Buckeye Ice Cream

Ok, so I tend to fall in love with every new flavor of ice cream I make (Exhibit A: Lemon Ginger Ice Cream) especially if it uses flavors I’m already a sucker for (Exhibit B: Sweet Potato Ice Cream)…but I think this is the first batch of ice cream I’ve ever made that Brad and I actually both obsessed over. To be honest, finding a flavor he’d love was my goal this time around since he hadn’t been all that tickled with the last few batches. To quote him, “I was so excited when you got an ice cream maker, but you just keep making these weird flavors…” Poor guy. While Brad cooks professionally, he’s still a real meat-n-potatoes, keep-it-simple-please kind of cook. I guess my tastes are more diverse than I thought.

So, I decided go back to the basics. However, being the person that I am I couldn’t just go for a simple vanilla or chocolate. Remembering Brad’s love for a peanut butter cup ice cream he had had on a visit to his parents’ place, I settled on this recipe for Buckeye Ice Cream. It was still pretty basic: chocolate, peanut butter, sugar, cream…but gave me enough to work with that I was interested. One hour later the soft ice cream was proofing in the freezer and we kept sneaking spoonfuls when the other wasn’t looking. It’s amazing the batch solidified at all, haha. 

As an aside, what’s the difference between peanut butter cup ice cream, buckeye ice cream, and moosetracks ice cream? My dad has always loved moosetracks and I thought it was just a different name for the peanut butter cup kind, but Brad swears it tastes different. As far as I can tell, buckeye ice cream is about the same, just the peanut butter is in the cream base and not in a cup…any ice cream aficionados out there who can explain the details?

Buckeye Ice Cream

(from Jeni’s Splendid Ice Creams at Home by Jeni Britton Bauer)

Ingredients:

2   C   whole milk

1   T + 1 t   cornstarch

1½   oz.  softened cream cheese

½   C   unsalted natural crunchy peanut butter

½   t   salt (omit if using salted peanut butter)

1¼   C   heavy cream

2/3   C   sugar

2   T   light corn syrup

2   T   honey

4   oz.   semi-sweet or dark chocolate coarsely chopped

Procedure:

1) To prep: mix about 2 Tablespoons of the milk with the cornstarch in a small bowl. Mix the cream cheese, PB, and salt (if using) in a medium bowl until smooth. Prepare a large ice bath.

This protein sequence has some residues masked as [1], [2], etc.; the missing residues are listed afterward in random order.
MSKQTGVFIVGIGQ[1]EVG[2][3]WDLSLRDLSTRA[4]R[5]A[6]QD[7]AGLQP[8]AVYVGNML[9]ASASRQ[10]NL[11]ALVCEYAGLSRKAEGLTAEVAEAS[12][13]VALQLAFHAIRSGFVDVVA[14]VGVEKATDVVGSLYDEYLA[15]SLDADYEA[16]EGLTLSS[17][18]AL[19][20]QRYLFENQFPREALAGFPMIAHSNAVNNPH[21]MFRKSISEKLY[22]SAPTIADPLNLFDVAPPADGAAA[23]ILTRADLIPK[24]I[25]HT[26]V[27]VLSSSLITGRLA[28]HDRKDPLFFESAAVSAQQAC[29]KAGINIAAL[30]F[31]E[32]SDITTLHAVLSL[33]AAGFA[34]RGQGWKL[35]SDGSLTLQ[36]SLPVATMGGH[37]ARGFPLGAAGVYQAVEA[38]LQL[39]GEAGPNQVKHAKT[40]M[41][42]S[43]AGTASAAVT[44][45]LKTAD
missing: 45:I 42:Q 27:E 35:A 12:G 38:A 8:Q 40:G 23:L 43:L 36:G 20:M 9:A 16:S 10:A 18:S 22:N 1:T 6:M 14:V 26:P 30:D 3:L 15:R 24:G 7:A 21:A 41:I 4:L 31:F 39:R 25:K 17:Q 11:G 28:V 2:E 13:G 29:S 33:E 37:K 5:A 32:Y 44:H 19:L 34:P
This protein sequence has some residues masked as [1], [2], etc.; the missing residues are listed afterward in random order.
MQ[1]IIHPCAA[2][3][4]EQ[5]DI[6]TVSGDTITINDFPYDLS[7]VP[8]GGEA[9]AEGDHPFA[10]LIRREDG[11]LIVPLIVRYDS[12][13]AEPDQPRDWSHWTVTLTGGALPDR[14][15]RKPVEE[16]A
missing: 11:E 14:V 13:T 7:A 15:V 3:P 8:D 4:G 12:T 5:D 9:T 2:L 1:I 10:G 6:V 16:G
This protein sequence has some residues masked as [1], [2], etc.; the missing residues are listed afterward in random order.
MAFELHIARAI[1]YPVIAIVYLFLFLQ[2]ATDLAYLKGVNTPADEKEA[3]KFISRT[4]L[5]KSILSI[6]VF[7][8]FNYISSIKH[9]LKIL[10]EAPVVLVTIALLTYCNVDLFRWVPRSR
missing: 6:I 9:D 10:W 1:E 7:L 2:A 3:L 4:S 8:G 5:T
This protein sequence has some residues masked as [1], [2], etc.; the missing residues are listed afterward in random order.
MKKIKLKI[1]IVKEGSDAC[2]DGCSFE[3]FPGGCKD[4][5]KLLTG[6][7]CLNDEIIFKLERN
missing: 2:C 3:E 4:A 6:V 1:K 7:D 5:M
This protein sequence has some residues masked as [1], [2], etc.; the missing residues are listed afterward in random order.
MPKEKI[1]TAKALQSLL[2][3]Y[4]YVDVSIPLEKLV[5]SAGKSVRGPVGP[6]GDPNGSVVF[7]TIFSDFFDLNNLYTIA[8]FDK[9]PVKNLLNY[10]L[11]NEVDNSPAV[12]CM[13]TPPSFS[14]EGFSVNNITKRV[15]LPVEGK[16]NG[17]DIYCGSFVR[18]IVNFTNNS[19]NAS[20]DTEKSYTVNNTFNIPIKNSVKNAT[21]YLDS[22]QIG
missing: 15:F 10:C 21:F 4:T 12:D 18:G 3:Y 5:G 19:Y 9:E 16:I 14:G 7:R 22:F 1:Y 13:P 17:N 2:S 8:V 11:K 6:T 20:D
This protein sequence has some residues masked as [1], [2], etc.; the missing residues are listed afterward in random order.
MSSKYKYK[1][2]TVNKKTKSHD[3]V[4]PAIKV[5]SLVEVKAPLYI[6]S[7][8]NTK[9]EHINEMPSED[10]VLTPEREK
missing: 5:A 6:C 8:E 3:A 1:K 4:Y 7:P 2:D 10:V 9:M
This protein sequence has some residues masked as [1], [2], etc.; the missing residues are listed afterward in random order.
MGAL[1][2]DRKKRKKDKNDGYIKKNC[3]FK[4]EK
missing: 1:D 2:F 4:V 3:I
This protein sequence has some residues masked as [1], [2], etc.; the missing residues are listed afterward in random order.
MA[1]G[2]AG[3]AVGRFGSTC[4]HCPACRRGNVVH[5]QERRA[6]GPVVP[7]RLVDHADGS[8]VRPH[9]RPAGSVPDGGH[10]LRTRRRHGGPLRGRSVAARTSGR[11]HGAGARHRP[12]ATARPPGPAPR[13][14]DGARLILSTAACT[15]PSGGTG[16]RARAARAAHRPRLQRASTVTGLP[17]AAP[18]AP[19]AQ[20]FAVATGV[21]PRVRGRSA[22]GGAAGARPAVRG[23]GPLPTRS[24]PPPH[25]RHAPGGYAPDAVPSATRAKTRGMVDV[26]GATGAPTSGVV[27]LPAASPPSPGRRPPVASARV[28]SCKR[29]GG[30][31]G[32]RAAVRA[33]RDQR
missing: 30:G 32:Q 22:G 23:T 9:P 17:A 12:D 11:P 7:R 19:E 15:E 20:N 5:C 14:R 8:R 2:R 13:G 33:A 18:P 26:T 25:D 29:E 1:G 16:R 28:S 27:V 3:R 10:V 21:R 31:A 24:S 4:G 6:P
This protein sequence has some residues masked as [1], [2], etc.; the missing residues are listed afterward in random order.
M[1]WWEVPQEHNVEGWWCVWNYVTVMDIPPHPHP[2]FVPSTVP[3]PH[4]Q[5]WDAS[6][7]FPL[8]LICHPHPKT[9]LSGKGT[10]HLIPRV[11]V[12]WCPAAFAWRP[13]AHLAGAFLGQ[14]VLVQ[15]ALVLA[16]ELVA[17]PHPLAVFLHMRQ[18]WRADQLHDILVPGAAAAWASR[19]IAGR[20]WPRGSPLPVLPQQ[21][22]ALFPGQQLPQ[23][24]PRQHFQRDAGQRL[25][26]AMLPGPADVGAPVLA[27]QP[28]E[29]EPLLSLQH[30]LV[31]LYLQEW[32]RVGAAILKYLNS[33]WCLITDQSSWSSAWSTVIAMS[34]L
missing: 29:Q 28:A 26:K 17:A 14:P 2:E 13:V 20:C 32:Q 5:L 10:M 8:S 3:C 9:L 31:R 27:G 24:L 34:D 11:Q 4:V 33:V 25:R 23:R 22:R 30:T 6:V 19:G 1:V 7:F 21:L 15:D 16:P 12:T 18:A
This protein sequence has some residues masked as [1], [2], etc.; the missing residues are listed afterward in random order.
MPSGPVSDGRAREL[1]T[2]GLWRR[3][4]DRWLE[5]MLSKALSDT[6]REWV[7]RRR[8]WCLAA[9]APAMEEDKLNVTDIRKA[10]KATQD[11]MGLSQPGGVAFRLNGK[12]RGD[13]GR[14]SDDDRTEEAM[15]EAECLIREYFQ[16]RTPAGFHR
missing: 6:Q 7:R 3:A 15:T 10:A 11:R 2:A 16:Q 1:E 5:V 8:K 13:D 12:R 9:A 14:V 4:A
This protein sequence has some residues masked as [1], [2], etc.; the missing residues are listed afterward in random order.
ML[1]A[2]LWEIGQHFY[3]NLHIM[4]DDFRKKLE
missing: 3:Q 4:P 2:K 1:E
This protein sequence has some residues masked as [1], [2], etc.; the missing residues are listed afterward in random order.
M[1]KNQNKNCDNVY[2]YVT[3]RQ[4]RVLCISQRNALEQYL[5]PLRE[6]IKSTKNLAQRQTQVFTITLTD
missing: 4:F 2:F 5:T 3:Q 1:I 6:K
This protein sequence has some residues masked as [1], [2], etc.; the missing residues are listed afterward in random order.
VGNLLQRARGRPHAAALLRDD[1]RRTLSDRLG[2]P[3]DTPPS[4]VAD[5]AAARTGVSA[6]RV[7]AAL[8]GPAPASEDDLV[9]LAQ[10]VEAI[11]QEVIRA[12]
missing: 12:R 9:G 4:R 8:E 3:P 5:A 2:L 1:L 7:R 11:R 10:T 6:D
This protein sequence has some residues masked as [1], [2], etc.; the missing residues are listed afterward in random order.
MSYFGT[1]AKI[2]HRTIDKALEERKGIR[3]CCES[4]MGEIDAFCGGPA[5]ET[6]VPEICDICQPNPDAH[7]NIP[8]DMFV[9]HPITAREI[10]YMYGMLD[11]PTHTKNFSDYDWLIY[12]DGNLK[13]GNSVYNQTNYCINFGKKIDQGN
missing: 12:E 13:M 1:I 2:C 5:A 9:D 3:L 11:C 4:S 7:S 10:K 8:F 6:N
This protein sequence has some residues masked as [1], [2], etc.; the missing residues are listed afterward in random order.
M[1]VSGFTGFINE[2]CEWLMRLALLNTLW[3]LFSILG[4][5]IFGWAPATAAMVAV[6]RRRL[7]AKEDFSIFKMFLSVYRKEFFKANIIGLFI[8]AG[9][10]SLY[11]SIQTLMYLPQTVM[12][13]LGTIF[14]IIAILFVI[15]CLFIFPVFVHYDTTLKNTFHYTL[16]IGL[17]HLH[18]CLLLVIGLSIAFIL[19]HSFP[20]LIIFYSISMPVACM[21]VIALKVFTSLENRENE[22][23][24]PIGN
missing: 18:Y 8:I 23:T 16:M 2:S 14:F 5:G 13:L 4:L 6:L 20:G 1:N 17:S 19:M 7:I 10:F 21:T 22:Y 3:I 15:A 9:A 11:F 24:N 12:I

2) Combine the remaining milk, cream, sugar, corn syrup, and honey in a heavy-bottomed saucepan. Bring to a rolling boil over Medium-high heat and cook for 4 minutes. Remove from heat and gradually whisk in cornstarch mixture. Bring the liquid back to a boil over Medium-high heat and cook again, stirring frequently, until slightly thickened – about 1 minute. Remove from heat.

3) Gradually whisk the hot milk blend into the cream cheese mix until smooth. Pour the finished ice cream base into a 1-gallon ziplock freezer bag and submerge the base in the ice bath. I tried a different technique this time: to help it along, I kept the top of the bag unzipped an open – very carefully propping it up so no water would get in (or ice cream out). I’d stir it every 5 min or so until it was just warm – no longer hot – then I sealed the bag, submerged the whole thing in the bath, and put the bowl in the fridge. Replace ice as necessary and let stand until mixture is cold – about 1 hour. So far it seems to be the most effective, for me at least.

4) Once ice cream base is thoroughly cold, pour into ice cream machine and follow manufacturer’s instructions. As ice cream is aerating, melt the chocolate in a double boiler over Medium-low heat. Remove from heat and let cool until tepid but still fluid. When the ice cream is nearly finished in the machine, slowly drizzle the chocolate through the opening to swirl it into the mix. Allow it to spin and break up in the ice cream for about 2 minutes before removing the ice cream.

5) Pack the ice cream into a storage container, press a sheet of parchment directly against the surface, and seal with an airtight lid. Let proof in the coldest part of your freezer until firm – at least 4 hours.

Beezer’s Notes:

This ice cream did not last long. As I mentioned above, it was nearly half gone by the time it had finished freezing…and it’s even better once solid and the flavors have time to really develop. Brad has been requesting it on a regular basis since I first made it, but I’ve been holding out as long as possible – not because I don’t want more or because I want to torture my man, but because I know I will have absolutely no willpower once it’s in my freezer again. None. And I haven’t bumped up my yoga routine and returned to the gym for nothing. Yep, I think I can refuse for another week of hard exercise before I’ll have to cave and make another batch…but boy will I enjoy it.

Overall Enjoyment:   ♥   ♥   ♥   ♥   ♥

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8 Comments

  1. Oh. My. Goodness. That sounds FANTASTIC! I really, really need a ice cream maker. And bigger pants.

    Reply
    • It is! Jeni is my ice cream guru, haha. Want to know a secret? I recently learned you don’t necessarily have to have an ice cream maker! Sure, it does the work for you and aerates the base more thoroughly, but you can just pour the base in a long shallow container and stir it up every 30 min or so while it freezes. Great way to break up some study time. 😉

      Reply
  2. Foorm

     /  February 9, 2012

    hi!!!

    Reply
  3. If I understand correctly Moose Tracks is different because it also has nuts and caramel, in addition to the mini peanut butter cups.

    Reply
    • Ah, ok, thanks! …and for the rest of the day all I’m going to be thinking about is a caramel-nut sundae…

      Reply
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